Lifetime Transfers -
Subject to the limitation that gifts of Community Property should be
consented to by both spouses, any person in entitled to give as much
property as they want to any other person. There is no
$11,000.00 limitation on gifts. If a gift in excess of
$11,000.00 is made to an
individual, a gift tax return should be filed. But there is a
lifetime exemption which is now about $2,000,000.00 which covers gifts
and estates. In other words, until you have given away over
$2,000,000.00 during you life, there will not be a gift tax.
Living Trusts - The law
allows you to gift into trust any of your property. There can
be tax advantages to this if you give up control of the management
and/or ultimate disposition. One of the problems of a Living
Trust is that the property involved must be titled in the name of
the trust. If done correctly this can also avoid the necessity
of probate. Although for a simple estate, probate is often
less than $1500.00.
Life Estates - One of
the ways to transfer property, especially real estate is to reserve
a Life Estate, that is the right to reside in the home for the
remainder of your life, but give the Remainder interest. This
type of transfer has the effect of automatically transferring
property from one person to another upon the death of the owner of
the Life Estate.
Community Property Agreements
- In the State of Washington, spouses can elect by agreement to
declare their property community or the separate property of one of
the spouses. If property is declared as Community Property,
you may elect that upon the death of one of the spouses the property
automatically vests in the name of the other spouse without the
necessity of probate.
Custom Transfers -
There are many ways to structure lifetime transfers to minimize
taxes or other transfer fees and to maximize the security of
effective control. The best way to make sure you are
doing the right thing is to talk over your plan with an attorney.
Transfers at Death -
Transfers by Will - One of
the most common ways of transferring property upon death is through
a will. There are certain formalities to a will and a married
person may not will more than one-half of the community estate to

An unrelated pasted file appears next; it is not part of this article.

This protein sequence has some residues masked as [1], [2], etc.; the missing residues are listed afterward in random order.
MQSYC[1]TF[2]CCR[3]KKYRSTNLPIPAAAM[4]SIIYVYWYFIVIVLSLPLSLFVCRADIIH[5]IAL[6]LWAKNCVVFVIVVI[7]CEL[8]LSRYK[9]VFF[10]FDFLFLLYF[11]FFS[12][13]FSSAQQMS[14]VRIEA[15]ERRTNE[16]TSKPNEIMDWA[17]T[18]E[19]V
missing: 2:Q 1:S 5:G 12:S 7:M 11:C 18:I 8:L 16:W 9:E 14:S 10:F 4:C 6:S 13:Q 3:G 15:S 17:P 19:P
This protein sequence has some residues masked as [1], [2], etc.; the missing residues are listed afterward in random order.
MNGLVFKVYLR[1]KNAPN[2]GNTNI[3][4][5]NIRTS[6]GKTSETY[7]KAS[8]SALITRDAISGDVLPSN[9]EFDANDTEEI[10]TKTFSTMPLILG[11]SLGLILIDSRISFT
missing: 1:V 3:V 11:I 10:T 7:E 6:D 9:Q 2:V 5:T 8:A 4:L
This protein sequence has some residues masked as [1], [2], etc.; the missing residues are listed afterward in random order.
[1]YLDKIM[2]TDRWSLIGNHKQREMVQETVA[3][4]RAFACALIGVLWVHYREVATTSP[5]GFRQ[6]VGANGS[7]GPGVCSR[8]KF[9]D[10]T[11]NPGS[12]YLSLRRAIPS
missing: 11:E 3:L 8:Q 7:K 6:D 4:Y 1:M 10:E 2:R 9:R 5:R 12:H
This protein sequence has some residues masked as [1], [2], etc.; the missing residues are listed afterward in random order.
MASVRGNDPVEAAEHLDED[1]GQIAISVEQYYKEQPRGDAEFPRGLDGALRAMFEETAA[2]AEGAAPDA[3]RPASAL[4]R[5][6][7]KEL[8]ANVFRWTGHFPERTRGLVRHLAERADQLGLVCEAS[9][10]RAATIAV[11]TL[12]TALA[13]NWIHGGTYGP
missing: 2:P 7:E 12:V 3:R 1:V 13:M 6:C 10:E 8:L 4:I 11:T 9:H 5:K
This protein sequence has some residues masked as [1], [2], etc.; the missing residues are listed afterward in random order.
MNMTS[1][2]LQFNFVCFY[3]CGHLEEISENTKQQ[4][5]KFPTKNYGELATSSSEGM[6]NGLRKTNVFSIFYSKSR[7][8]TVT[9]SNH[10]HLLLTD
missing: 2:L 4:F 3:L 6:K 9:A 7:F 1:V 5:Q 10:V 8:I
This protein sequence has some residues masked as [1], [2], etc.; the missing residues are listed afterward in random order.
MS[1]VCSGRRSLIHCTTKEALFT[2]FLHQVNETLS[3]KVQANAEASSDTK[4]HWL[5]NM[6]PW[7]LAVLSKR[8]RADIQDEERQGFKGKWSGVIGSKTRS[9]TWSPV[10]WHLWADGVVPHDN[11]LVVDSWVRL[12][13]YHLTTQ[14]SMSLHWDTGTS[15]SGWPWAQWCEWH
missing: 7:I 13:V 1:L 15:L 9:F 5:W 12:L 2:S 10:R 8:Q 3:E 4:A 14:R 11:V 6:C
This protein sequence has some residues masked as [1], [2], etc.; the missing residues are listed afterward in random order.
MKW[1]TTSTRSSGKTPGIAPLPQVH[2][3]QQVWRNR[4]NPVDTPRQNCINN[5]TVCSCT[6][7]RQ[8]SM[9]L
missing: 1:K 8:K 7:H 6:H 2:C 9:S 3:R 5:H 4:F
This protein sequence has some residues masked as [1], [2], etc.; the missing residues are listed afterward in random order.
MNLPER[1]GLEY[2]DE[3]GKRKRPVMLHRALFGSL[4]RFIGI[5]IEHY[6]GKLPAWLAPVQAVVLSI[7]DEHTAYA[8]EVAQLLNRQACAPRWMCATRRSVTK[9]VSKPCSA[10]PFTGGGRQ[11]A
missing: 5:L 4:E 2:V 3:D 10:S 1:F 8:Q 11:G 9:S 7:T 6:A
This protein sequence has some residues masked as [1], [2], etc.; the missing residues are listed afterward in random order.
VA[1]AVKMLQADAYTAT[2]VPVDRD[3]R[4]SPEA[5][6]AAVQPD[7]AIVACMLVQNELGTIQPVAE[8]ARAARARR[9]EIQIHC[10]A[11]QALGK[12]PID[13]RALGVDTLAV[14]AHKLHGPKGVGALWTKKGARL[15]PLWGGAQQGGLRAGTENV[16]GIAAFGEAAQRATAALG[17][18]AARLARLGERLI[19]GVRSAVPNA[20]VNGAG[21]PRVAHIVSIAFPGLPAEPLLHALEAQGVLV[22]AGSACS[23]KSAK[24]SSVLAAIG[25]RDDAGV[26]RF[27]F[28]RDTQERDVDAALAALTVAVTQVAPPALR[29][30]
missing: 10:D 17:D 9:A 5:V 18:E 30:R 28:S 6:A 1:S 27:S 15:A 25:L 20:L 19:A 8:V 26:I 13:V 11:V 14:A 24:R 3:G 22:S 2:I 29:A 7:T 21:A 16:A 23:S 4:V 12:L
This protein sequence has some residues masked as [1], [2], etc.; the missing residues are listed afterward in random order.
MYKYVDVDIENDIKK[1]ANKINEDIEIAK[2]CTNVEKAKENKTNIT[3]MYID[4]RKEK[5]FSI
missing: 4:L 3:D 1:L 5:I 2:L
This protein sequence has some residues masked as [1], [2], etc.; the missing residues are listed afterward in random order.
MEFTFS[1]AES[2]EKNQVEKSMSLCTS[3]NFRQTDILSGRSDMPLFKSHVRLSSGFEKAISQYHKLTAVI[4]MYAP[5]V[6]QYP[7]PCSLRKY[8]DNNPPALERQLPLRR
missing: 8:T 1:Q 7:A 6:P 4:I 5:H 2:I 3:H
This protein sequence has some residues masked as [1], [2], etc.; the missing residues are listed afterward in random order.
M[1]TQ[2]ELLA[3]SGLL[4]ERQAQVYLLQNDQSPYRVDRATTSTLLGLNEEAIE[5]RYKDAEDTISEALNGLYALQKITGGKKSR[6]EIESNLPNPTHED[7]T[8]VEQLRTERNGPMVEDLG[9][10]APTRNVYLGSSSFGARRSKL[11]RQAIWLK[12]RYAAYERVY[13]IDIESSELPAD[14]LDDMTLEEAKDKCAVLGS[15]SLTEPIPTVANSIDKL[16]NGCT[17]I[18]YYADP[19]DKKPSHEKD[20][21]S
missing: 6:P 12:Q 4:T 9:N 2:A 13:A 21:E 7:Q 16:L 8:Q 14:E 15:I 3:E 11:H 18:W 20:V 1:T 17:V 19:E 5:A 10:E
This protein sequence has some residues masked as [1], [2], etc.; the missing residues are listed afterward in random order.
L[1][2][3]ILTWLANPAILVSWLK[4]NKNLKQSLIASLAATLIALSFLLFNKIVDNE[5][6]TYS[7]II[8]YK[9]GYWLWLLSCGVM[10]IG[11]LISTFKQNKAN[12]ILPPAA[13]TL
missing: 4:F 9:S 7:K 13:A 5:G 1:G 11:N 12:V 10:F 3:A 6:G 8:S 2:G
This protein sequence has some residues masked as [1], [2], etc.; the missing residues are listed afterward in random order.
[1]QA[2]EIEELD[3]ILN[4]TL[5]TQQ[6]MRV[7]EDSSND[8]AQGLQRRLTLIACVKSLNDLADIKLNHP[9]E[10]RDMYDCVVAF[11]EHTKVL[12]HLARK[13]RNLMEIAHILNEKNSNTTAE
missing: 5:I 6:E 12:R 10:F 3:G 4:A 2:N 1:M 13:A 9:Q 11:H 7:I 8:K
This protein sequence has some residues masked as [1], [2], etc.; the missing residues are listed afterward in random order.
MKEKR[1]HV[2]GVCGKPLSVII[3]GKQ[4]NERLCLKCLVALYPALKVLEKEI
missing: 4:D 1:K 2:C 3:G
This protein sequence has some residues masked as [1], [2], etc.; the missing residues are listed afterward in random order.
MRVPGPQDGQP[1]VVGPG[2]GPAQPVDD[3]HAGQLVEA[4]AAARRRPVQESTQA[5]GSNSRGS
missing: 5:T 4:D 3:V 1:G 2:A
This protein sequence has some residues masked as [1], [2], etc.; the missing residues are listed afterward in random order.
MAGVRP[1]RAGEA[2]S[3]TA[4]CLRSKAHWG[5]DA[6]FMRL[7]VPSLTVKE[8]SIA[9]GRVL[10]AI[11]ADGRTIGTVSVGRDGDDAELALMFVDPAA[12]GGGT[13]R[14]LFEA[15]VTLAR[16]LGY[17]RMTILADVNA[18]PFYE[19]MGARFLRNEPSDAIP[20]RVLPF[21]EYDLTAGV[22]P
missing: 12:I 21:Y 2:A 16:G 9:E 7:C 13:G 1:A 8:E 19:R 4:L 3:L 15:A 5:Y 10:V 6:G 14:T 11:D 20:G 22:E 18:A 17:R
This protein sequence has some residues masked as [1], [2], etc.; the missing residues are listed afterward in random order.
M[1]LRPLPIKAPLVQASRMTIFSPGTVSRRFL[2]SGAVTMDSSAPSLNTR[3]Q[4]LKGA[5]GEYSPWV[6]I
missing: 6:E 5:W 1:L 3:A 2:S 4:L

someone other than their spouse, but aside from these limitations a
person may will their property to another person, a charity or set
the property up in trust for children or other persons.
Beneficiary Designation - Almost everyone has bank accounts, stock
accounts, 401ks, Retirement Accounts or Insurance Policies that list
named beneficiaries. It is important to note that a
designation of beneficiary in such an account will take precedence
over the beneficial designation in a will. For instance an
older person may have three children and a will that gives her
estate equally to all three, but for convenience of assisting her
with paying bills, she has one of her children on her savings account
where she has the bulk of her assets. Upon death, the child on
the account may inherit the bank account and all other assets will
be divided into three shares. This is not what the decedent
Allocating Management Power -
Attorney - For reasons of physical incapacity, absence from the area
or failing mental abilities, many people designate a trusted friend
or family member to act for them with a Power of Attorney. A
Power of Attorney give the "Attorney-in-Fact" the right to
transact business in the name of the property owner. There is
a general power of attorney which allows any transaction or special
powers of attorney which are limited in scope. In order to be
effective after the incompetency of the property owner the power
must specifically provide for this "durable"
provision. Powers of attorney can be effective immediately or
you can provide that they take effect only upon incompetency.
Business Entities - For some
people it may make sense to place assets in a family owned and
controlled business such as a Corporation or Limited Liability
Company. In this way control and management can be allocated
to all members or shareholders of the business.
Health Care Decisions -
to Physicians - The State of Washington has enacted legislation that
allows a person to provide instructions to their physician that in
the event of a terminal illness the physicians to withhold life
sustaining procedures. This document is often necessary if
that is your wish because without the document the physician will be
concerned with litigation for withholding those heroic procedures.
Heath Care Power of Attorney
- A person can also give a specific Power of Attorney for Health
Care which allows another person to speak for you in making a
variety of health care decisions.